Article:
Corn Nutrition Facts
Corn Nutrition Facts

26 Delicious Corn Nutrition Facts

Madeline Thatcher
By Madeline Thatcher, Associate Writer
Published July 21, 2019
  • Corn, though processed by your body like other starches, is considered a vegetable by the USDA.[5]
  • Corn is primarily made up of carbohydrates, with minimal amounts of fat and protein.[1]
  • Starch is the primary carbohydrate found in corn.[1]
  • Sweet corn is a lower-starch version of the grain, but it has more sugar.[1]
  • Corn is a resistant starch, meaning it takes longer for the body to digest, helping you feel fuller longer.[4]
  • Corn Diet Facts
    Corn can be a great addition to a diet plan looking to cut out fatty foods.
  • Despite its sugar content, corn does not cause blood sugar levels to rise soon after consumption, making it a healthier sugar option for those with dietary restrictions.[1]
  • While it doesn’t have lots of fat or protein, corn does contain fiber.[1]
  • A medium-sized popcorn from the movie theatre has 16 grams of fiber. Lower-fat options can provide the same amount of fiber without the extra calories.[1]
  • Corn oil is not always made from corn itself, but instead from corn germ, a product that’s made when corn is milled. It is not an extremely healthy option and should be replaced when possible.[1]
  • Corn has been a staple in South American diets for over 7,000 years.[3]
  • A serving of corn provides about 10% of the daily value for folate, thiamin, phosphorus, vitamin C, and magnesium.[3]
  • An average ear of corn—generally one serving—contains about 800 kernels.[3]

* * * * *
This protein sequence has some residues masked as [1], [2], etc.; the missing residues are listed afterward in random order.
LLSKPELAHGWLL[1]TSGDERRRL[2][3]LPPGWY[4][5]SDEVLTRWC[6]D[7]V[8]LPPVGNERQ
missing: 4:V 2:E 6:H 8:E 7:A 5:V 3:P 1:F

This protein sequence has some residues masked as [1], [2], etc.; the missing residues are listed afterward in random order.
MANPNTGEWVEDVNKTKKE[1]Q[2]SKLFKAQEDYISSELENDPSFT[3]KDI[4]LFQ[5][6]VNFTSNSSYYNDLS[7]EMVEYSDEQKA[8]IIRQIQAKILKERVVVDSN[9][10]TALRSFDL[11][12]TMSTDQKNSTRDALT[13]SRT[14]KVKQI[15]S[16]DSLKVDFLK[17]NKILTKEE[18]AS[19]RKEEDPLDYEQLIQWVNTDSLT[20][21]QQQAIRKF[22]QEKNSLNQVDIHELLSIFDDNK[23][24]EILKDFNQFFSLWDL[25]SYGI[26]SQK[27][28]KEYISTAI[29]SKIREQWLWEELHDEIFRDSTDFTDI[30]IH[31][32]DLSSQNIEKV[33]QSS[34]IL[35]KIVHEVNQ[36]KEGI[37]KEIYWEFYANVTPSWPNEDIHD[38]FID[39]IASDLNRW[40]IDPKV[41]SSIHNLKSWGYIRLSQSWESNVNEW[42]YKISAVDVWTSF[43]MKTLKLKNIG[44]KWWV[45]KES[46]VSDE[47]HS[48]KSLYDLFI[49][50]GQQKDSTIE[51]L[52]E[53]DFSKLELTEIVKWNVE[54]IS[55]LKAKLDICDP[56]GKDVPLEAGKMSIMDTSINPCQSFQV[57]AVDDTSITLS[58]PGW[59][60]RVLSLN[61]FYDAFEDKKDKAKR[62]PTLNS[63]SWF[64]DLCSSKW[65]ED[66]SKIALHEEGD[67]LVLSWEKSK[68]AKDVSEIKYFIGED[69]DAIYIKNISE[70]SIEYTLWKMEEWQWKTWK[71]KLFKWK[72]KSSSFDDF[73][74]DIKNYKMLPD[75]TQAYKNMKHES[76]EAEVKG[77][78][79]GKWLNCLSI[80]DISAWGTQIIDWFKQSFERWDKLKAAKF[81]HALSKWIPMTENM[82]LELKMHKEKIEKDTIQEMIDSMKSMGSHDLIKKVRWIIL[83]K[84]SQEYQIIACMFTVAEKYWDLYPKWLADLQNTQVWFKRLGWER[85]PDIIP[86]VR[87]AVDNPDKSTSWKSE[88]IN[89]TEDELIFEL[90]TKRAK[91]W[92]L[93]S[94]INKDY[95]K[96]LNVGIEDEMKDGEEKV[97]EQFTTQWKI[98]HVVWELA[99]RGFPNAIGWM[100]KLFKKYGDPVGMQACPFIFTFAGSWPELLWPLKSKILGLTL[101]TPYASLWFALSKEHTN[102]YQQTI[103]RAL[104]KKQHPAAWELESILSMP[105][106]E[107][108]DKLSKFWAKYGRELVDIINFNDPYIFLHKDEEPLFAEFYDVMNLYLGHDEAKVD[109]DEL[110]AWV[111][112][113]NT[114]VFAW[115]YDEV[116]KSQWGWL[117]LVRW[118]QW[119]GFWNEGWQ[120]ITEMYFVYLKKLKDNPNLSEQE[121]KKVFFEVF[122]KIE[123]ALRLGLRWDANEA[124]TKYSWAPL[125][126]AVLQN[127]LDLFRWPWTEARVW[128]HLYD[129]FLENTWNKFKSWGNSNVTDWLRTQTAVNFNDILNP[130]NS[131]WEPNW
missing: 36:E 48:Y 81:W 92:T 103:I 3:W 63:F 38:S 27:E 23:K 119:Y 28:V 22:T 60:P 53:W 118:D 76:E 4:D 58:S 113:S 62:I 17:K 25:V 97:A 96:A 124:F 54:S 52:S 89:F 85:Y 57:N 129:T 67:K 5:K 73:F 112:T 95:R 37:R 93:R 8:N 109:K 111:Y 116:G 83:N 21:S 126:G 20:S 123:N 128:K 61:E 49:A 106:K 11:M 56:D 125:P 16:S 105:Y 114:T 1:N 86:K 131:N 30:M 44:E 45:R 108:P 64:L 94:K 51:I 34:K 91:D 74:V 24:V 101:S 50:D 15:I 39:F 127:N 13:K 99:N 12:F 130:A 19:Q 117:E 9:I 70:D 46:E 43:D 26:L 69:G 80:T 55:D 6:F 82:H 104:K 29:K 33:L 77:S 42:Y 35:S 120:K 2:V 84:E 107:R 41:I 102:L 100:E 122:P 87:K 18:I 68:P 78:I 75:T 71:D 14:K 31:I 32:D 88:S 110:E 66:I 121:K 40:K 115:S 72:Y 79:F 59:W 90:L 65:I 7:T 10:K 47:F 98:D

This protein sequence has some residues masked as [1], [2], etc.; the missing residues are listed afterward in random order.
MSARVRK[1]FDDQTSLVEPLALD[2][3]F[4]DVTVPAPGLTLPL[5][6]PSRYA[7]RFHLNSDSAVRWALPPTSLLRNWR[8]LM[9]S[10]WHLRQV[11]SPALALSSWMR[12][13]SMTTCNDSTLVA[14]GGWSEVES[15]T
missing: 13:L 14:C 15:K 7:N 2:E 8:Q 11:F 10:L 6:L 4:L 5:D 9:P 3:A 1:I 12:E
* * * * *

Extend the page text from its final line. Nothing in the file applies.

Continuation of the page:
• Most corn grown in the United States is not genetically modified.[4]
  • Corn Syrup Nutrition Facts
    Corn syrup may not be healthy, but it's no worse than other processed sugars.
  • Corn that is genetically modified is generally used for processed foods like breakfast cereal or turned into high-fructose corn syrup or corn oil.[4]
  • Sweet corn is considered one of the least-likely foods to contain pesticide residue.[4]
  • One plain ear of corn has about 100 calories, about the same as a medium-sized apple.[4]
  • While termed “sweet corn,” most cobs have about 6 grams of sugar inside them. That’s less than half the sugar in a banana and less than a third of the sugar in an apple.[4]
  • Sugars in corn and other fruits and vegetables are different from the highly processed sugar found in other foods.[4]
  • Corn contains lutein and zeaxanthin, two phytochemicals that have health benefits for eyesight.[4]
  • Cooking sweet corn adds to its nutrients, since the cooking process boosts corn’s antioxidant activity.[4]
  • Grilled Corn Healthy Diet
    Cooking or grilling corn makes it taste delicious and adds to its natural antioxidants.

  • Dent corn is the most popular type of corn and accounts for the majority of corn grown in the United States.[2]
  • Corn is higher in fat than rice and wheat, making it a less desirable starch for those looking for low-fat options.[2]
  • Corn left in storage may lose some of its nutrients, so eating it soon after purchase is often best and most nutritious[2]
  • I know my corn plants intimately, and I find it a great pleasure to know them.

    - Barbara McClintock

  • Relying on corn for a majority of your diet can result in a disease called pellagra.[2]
  • High fructose corn syrup, while different than other sugars, isn’t less healthy than other processed sugars.[5]
  • The corn eaten by most Americans today differs from the corn initially grown by Native Americans, making it function differently in modern diets than it used to.[5]

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